The U.S. higher education system is changing rapidly as more diverse student populations matriculate with unique sets of needs and goals. To accommodate students and establish educational plans for successful degree completion, institutions acknowledge the importance of the first-year experience. By providing practitioners with an easy-to-use guide on ways to successfully implement 12 different programs for a first-year experience, authors Gerald Greenfield, Jennifer Keup, and John Gardner describe resources and outlines that contribute to improved focus on student success by institutionalizing the responsibility and leadership of the first-year transition among all key players on campus.
As they dive into this guide, advisors quickly see that each chapter highlights one program, giving the option to read the guide as a whole or select the chapters that cover the programs of interest. Although advisors may not necessarily oversee these programs in their entirety, such as new student orientation or summer bridge programs, they still may find that the guide, particularly the chapter on advising, provides helpful tools or questions that can assist in refining or developing initiatives for first-year students.
The authors intentionally clarify the reasons a program benefits an institution by applying well-known student development theories and research to back up their recommendations. As institutions grapple with scarce resources and division among departments, stakeholders can use this evidence to convince individual constituents, such as the faculty, on campus to support a new initiative. The guide provides case studies of programs being conducted across various institutions and for diverse student populations. For example, the book features programs at community colleges, which may have larger populations of adult learners, ethnic minorities, and low-income students than traditional 4-year institutions. Advisors may need specific resources to help nontraditional students reach their goals.
The authors continuously remind readers that the highlighted programs provide points of reference from which educators can extract ideas that can be modified within each institution to fit its capacity and culture. Because the authors take a nonprescriptive approach, some practitioners may dislike the repetitive and broad recommendations provided. Advisors looking for in-depth information on a particular program or assessment tool may want to consider a book that focuses solely on that specific program.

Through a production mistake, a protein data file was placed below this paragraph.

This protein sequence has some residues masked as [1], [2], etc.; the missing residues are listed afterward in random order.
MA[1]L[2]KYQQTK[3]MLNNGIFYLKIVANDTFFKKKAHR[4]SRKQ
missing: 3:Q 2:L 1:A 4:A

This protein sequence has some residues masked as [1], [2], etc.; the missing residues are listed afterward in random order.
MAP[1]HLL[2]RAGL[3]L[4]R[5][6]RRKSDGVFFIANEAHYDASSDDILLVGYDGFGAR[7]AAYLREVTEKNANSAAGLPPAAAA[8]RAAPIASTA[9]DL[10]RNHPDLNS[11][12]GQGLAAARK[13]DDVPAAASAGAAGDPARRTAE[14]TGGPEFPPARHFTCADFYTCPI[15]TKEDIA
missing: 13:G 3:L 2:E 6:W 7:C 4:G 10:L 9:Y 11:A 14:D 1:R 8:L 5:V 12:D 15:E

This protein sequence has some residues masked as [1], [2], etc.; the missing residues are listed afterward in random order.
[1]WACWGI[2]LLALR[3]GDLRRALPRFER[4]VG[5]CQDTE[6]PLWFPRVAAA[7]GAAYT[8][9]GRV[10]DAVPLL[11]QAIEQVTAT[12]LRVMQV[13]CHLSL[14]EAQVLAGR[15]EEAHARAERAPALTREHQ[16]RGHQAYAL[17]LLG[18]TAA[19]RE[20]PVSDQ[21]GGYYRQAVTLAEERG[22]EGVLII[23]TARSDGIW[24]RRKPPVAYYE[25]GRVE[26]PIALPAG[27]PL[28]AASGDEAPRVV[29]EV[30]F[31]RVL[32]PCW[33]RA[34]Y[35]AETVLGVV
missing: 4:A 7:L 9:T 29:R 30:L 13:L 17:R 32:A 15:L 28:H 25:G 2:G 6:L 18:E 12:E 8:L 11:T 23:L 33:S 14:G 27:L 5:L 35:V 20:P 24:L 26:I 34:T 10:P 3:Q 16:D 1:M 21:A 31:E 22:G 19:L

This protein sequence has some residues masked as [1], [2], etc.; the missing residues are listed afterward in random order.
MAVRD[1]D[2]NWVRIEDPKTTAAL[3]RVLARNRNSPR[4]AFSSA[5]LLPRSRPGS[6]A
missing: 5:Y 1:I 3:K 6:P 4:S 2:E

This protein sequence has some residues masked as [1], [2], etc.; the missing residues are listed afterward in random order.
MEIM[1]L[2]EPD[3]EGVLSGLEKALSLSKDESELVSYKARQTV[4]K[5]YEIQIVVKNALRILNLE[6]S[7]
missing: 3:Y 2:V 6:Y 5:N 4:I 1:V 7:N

Although many of the reviewed programs may be housed in multiple units across campus, advisors will acquire an understanding of the various components and dynamics being utilized to enhance the first-year experience. This knowledge can foster improved and effective communication across departments. In a time that higher education is being evaluated, stakeholders need to ensure that funded programs pave the way for diverse students to achieve academic, personal, and professional success that extends beyond the first year. This guide can be an essential resource for both new and old advisors looking for new ideas or approaches from which to assess their institution's commitment to first-year student success.
Reviews posted since the last Journal issue include (readers may find complete reviews for referenced books on the Journal's web site at http://www.nacada.ksu.edu/Resources/Journal/Current-Past-Book-Reviews/articleType/ArticleView/articleId/3301/Book-Review-Index-for-Issue-351.aspx):
2012–2013 National Survey of First-Year Seminars: Exploring High-Impact Practices in the First College Year. (2014). Book by Dallin Young and Jessica Hopp. Review by Jarrod Ennis Patterson. Columbia, SC: National Resource Center. 132 pp., $25.00. ISBN 978-1-889721-90-3.
The Art of Thinking Clearly. (2013). Book by Rolf Dobelli. Review by Laura R. Pittman. New York, NY: Harper Collins. 384 pp., $25.99. ISBN 978-0-06-221968-8.
Aspiring Adults Adrift. (2014). Book by Richard Arum and Josipa Roksa. Review by Alison Sommers. Chicago, IL: The University of Chicago Press. 264 pp., $18.00 (paperback). ISBN 9780226197289.
Breaking Night: A Memoir of Forgiveness, Survival, and My Journey From Homeless to Harvard. (2011). Book by Liz Murray. Review by Maria Vita Calkins. New York, NY: Hyperion. 352 pp., $14.99. ISBN 978-1-401-31059-2.
Called to Serve: A Handbook on Student Veterans and Higher Education. (2012). Book by Florence A. Hammrick and Corey B. Rumann (Eds.). Review by Arian Adducchio. Hoboken, NJ: Wiley. 368 pp., $45.00. ISBN 978-1-118-17676-4.
Choices for College Success. (2014). Book by Steve Piscitelli. Review by Paul Donaldson. Upper Saddle River, NJ: Prentice Hall. 281 pp., $70.93 (paperback). ISBN 978-0-321-95250-9.
Choosing a Career in International Development: A Practical Guide to Working in the Professions of International Development. (2013). Book by Donovan Russell. Review by Jeremy J. Hernandez. VirtualBookWorm.com. 252 pp., $19.95 (paperback). ISBN 978-1-62137-363-6.
College Men and Masculinities: Theory, Research, and Implications for Practice. (2010). Book by Shaun R. Harper and Frank Harris III (Eds.). Review by Brendan Wright. San Francisco, CA: Jossey-Bass. 616 pp., $68.00 (paperback). ISBN 978-0-470-44842-7.
College: What It Was, Is and Should Be. (2012). Book by Andrew Delbanco. Review by Shannon Lynn Burton. Princeton, NJ: Princeton University Press. 229 pp., $24.95. ISBN 9780691130736.